Well, it’s a brand-new year. We all fall into familiar patterns in all aspects of our lives. While change is often perceived as loss, I maintain that an effort to pursue a different path can be very rewarding. A new challenge of any type can produce a refreshing experience. I am not referring to major New Year’s resolutions that quickly dissolve into the ether. Here are just a few suggestions:

1. Experiment with an impact tuning hammer. By reducing repetitive stress and utilizing new muscle groups, you can increase your career’s longevity. You can probably borrow one from a fellow chapter member. Be sure to get some instructions on how to use this tool. I would suggest using it only for pitch raises at first.
2. Try tuning an upright piano with your left hand. This is a technique recommended by many and will also reduce repetitive stress. Keep in mind that any new technique will slow you down at first, so perhaps try it on only one section of the piano.
3. Take the Piano Life Saver exam to get certified as an installer.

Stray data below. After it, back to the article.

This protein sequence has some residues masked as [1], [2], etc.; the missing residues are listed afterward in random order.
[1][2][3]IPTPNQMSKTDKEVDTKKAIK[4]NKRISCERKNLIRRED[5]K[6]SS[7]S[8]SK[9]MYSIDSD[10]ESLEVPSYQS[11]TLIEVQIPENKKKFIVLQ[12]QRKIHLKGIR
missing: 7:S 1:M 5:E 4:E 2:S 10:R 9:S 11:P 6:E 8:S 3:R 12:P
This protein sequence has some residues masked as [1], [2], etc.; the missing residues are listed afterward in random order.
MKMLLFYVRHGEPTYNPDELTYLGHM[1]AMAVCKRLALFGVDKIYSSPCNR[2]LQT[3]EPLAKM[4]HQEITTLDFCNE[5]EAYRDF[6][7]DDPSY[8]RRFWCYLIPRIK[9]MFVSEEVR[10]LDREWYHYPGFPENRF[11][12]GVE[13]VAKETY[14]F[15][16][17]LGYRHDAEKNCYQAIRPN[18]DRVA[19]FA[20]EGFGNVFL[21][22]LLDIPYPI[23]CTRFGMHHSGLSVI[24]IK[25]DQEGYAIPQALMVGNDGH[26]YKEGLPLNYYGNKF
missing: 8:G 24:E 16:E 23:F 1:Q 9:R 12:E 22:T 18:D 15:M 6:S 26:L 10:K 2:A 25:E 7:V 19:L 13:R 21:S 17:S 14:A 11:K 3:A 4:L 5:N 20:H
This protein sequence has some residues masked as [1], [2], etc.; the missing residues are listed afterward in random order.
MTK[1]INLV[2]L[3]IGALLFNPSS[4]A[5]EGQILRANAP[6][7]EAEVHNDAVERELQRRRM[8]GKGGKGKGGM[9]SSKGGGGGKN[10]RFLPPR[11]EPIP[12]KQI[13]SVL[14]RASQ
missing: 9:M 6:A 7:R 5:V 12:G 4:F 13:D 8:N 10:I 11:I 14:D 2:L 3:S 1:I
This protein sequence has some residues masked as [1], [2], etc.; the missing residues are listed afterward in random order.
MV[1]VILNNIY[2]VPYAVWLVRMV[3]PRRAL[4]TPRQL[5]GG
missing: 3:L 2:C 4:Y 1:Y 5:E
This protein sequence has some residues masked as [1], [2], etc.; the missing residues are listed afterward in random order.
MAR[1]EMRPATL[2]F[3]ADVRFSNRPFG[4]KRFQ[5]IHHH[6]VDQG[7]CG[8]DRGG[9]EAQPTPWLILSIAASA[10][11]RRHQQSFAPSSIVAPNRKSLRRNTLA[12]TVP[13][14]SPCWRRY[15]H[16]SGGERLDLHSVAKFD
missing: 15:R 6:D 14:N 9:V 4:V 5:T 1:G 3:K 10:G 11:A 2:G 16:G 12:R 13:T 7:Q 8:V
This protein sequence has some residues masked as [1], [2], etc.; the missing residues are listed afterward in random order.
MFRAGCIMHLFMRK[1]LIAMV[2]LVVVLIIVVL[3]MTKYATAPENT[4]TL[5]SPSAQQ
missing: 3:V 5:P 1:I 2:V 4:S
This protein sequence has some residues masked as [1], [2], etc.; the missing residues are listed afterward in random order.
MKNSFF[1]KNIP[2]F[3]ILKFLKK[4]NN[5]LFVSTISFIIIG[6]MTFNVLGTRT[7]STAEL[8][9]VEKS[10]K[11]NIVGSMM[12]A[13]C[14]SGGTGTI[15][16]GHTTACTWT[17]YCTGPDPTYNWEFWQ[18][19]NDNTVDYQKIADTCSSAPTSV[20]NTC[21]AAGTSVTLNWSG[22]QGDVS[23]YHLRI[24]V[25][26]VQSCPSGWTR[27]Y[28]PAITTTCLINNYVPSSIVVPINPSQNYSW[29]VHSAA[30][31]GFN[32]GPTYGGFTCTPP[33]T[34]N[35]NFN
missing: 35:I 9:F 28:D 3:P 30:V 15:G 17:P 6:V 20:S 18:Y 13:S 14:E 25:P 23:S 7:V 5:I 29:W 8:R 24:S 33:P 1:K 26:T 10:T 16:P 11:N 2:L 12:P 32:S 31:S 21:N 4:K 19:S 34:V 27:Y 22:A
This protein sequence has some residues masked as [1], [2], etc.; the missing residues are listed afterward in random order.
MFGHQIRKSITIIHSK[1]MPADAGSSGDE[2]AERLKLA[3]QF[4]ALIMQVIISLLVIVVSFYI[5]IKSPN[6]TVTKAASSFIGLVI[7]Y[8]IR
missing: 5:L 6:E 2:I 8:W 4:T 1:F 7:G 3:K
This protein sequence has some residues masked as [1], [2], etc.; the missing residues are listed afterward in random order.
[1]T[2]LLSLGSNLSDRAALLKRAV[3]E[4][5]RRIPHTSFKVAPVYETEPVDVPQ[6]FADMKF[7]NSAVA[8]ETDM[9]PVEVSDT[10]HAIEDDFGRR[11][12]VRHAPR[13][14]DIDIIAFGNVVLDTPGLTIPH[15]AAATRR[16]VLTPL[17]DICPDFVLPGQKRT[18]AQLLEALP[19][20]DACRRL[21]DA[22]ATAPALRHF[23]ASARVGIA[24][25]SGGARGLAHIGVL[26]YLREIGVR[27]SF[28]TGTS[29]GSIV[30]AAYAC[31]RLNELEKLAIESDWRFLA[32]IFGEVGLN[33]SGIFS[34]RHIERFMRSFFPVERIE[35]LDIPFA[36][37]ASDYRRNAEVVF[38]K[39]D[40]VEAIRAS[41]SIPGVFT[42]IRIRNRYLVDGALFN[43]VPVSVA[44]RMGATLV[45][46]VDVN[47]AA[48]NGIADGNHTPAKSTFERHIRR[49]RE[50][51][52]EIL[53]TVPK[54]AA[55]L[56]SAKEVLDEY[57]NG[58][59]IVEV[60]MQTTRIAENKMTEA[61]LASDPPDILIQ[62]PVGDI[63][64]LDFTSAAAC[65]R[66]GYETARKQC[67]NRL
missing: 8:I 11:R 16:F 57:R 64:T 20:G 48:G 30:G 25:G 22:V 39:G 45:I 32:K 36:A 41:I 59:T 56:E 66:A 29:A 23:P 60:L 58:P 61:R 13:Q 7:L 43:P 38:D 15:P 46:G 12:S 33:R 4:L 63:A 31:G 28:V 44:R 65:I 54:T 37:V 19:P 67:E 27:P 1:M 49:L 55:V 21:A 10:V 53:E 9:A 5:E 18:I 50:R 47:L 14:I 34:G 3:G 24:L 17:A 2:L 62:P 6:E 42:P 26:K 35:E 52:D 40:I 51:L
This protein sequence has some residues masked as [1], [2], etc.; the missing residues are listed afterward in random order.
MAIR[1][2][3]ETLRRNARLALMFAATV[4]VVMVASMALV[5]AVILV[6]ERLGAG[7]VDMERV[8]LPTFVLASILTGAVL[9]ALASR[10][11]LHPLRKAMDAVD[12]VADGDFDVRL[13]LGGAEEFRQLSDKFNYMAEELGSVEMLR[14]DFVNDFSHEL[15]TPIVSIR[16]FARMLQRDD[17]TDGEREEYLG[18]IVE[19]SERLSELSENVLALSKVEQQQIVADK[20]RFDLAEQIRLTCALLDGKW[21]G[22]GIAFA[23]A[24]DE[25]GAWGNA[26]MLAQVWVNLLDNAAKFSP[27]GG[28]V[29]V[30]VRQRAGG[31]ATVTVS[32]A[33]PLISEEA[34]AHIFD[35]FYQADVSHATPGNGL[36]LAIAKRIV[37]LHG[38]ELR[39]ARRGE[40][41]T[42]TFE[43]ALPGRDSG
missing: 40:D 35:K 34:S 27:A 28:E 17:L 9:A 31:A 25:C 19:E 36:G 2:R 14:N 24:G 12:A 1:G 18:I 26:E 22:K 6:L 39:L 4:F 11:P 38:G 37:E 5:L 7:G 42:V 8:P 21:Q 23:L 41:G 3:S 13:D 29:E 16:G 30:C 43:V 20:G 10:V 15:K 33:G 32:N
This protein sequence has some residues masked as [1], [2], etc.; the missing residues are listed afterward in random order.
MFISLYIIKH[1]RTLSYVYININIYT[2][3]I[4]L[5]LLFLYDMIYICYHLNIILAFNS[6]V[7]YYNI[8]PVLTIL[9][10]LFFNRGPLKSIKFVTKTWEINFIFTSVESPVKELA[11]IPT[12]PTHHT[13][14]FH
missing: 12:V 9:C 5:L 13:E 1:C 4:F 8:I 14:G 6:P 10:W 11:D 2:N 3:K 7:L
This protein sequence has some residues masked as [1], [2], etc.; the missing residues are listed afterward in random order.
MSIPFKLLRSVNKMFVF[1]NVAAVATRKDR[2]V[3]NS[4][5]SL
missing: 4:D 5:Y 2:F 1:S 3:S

4. Purchase and utilize all six PTG technical bulletins to expand your service offerings and your income. They really help educate your customers as they are geared for the piano owner.
5. Offer a discount to all your clients for any referral they supply that results in a new customer.
6. Proper business attire gives a very professional first impression, and we all know you only get one shot at this!
7. Nothing happens until something is sold. Read a book or two on sales techniques and how to close a deal.
8. Save time in the office by purchasing and utilizing a macro program that will instantly type large volumes of text with a single keystroke. This is particularly useful when you need to repeat the same information to multiple clients.
9. Practice a seldom-used repair technique that requires a seldom-used tool.
10. Treat yourself to that new tool you have considered purchasing. It will probably save you time, and therefore money. Plus, you will feel great each time you reach for it.

                                                       Let’s Try Something New This Year.